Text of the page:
While there is a rich literature on listening in interpersonal settings, studies of organizational listening have been comparatively scarce. A growing body of recent research, however, underscores the importance of how effectively (or poorly) organizations listen and attempt to respond to their respective publics and external stakeholders.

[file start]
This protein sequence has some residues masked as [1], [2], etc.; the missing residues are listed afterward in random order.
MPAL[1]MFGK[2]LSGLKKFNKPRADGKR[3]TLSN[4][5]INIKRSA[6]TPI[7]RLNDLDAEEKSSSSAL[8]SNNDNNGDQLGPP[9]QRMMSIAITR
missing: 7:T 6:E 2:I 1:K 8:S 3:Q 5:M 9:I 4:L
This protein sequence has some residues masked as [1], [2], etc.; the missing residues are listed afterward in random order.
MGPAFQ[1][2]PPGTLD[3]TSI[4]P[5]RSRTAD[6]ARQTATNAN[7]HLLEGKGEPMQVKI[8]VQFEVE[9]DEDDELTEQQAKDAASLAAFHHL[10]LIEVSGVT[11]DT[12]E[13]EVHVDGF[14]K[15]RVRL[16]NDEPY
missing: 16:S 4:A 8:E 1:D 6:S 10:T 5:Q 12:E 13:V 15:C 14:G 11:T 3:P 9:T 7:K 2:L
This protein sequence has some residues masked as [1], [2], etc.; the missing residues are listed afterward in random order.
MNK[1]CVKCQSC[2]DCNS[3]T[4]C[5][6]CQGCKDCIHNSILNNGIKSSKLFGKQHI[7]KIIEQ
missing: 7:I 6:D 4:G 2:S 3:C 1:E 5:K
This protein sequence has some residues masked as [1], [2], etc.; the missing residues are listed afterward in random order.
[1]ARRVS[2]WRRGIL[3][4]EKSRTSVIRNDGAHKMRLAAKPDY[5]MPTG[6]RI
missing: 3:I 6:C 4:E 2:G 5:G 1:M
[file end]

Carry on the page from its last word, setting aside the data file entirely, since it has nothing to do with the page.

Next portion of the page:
This paper describes research focusing on organizational practices and effectiveness related to capturing, analyzing, disseminating, and utilizing the “Voice of the Consumer (VoC).” After reviewing literature regarding factors that may shape and influence VoC program effectiveness, the paper describes a two-phased program of research aimed at (a) identifying specific characteristics and practices that can/should be used to describe VoC programs and (b) assessing the current state of VoC programs with respect to overall effectiveness, and in relation to the preceding specific characteristics and practices. Results reveal that a majority of organizations have not yet achieved a desired level of VoC program effectiveness, and that most are better at capturing consumer feedback than they are at analyzing, disseminating, or utilizing it to improve products, services, and consumer experiences. Implications for theory-building and knowledge development, along with practical implications for organizational planning and management, are discussed.